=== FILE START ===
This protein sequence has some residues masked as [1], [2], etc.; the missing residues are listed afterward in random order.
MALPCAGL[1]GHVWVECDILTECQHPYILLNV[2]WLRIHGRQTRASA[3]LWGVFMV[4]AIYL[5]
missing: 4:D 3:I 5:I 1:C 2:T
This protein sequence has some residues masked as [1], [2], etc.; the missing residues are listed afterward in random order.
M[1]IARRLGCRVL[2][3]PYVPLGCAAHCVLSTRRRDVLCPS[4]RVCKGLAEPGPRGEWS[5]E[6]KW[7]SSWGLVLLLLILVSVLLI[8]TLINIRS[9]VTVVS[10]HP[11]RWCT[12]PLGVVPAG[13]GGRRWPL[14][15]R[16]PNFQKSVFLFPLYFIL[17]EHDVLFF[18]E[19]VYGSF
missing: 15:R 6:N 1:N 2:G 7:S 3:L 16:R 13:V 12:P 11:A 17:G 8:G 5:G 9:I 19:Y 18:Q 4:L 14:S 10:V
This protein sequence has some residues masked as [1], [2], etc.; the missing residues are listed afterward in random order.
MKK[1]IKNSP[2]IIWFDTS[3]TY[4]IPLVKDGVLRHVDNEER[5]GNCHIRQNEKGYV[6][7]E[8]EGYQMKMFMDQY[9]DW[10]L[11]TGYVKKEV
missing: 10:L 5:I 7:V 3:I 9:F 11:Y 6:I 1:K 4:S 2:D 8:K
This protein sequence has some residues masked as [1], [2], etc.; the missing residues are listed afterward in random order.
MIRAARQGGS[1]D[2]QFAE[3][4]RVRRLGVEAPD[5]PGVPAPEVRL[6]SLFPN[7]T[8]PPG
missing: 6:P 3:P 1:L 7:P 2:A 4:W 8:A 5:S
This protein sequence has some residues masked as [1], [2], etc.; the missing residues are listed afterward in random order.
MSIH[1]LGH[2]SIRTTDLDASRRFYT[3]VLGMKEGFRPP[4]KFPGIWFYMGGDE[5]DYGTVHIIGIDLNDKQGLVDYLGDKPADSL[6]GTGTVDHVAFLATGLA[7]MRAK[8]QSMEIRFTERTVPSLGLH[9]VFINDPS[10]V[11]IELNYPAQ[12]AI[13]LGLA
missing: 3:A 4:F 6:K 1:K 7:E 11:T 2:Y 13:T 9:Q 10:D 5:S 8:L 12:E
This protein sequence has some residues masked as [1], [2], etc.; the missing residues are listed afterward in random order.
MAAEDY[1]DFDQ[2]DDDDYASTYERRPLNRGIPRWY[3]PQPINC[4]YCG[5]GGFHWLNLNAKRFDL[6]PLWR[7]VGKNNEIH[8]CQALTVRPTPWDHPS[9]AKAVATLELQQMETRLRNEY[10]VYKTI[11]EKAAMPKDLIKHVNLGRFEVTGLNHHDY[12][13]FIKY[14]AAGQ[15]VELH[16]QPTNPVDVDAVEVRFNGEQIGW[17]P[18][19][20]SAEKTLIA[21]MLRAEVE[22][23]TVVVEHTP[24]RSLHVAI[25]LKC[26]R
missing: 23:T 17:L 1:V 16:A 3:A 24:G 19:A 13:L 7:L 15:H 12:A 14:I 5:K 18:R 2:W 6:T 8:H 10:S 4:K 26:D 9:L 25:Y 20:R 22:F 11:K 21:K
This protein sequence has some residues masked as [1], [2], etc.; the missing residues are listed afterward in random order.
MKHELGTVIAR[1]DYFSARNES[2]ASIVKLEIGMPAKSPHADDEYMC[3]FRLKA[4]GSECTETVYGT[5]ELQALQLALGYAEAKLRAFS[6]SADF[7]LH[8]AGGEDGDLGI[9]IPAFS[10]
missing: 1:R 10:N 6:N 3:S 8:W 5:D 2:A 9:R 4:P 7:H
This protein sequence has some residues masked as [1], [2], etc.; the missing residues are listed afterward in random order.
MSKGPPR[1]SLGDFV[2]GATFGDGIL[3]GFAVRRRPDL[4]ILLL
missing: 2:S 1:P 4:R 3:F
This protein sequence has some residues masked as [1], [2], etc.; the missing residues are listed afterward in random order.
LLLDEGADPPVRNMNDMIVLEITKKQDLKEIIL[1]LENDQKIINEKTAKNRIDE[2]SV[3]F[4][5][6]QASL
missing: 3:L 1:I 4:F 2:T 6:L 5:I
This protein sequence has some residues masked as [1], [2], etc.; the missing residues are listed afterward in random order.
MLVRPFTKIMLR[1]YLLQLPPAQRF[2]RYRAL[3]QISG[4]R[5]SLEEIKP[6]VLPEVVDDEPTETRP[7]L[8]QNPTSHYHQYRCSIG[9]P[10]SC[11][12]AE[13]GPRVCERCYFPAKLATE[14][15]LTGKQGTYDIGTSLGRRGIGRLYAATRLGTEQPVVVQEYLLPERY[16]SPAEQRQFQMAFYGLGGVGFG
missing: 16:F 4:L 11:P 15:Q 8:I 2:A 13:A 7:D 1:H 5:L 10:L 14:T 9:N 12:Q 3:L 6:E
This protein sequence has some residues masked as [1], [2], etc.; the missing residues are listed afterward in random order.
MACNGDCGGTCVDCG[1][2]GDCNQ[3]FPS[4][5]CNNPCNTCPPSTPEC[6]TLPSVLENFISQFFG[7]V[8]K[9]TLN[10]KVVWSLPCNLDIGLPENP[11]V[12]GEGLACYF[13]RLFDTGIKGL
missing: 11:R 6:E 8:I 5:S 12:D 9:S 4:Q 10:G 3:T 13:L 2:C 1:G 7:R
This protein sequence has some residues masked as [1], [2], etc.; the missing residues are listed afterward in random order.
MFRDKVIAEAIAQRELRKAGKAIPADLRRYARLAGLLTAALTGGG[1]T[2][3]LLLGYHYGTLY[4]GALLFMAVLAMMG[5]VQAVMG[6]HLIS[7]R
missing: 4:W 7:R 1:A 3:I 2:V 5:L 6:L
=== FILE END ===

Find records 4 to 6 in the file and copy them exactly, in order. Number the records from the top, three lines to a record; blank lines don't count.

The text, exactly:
This protein sequence has some residues masked as [1], [2], etc.; the missing residues are listed afterward in random order.
MIRAARQGGS[1]D[2]QFAE[3][4]RVRRLGVEAPD[5]PGVPAPEVRL[6]SLFPN[7]T[8]PPG
missing: 6:P 3:P 1:L 7:P 2:A 4:W 8:A 5:S
This protein sequence has some residues masked as [1], [2], etc.; the missing residues are listed afterward in random order.
MSIH[1]LGH[2]SIRTTDLDASRRFYT[3]VLGMKEGFRPP[4]KFPGIWFYMGGDE[5]DYGTVHIIGIDLNDKQGLVDYLGDKPADSL[6]GTGTVDHVAFLATGLA[7]MRAK[8]QSMEIRFTERTVPSLGLH[9]VFINDPS[10]V[11]IELNYPAQ[12]AI[13]LGLA
missing: 3:A 4:F 6:K 1:K 7:E 11:T 2:Y 13:T 9:Q 10:D 5:S 8:L 12:E
This protein sequence has some residues masked as [1], [2], etc.; the missing residues are listed afterward in random order.
MAAEDY[1]DFDQ[2]DDDDYASTYERRPLNRGIPRWY[3]PQPINC[4]YCG[5]GGFHWLNLNAKRFDL[6]PLWR[7]VGKNNEIH[8]CQALTVRPTPWDHPS[9]AKAVATLELQQMETRLRNEY[10]VYKTI[11]EKAAMPKDLIKHVNLGRFEVTGLNHHDY[12][13]FIKY[14]AAGQ[15]VELH[16]QPTNPVDVDAVEVRFNGEQIGW[17]P[18][19][20]SAEKTLIA[21]MLRAEVE[22][23]TVVVEHTP[24]RSLHVAI[25]LKC[26]R
missing: 23:T 17:L 1:V 16:A 3:A 24:G 19:A 13:L 7:L 15:H 12:A 14:I 5:K 18:R 2:W 6:T 8:H 10:S 4:K 26:D 9:L 25:Y 20:R 22:F 11:K 21:K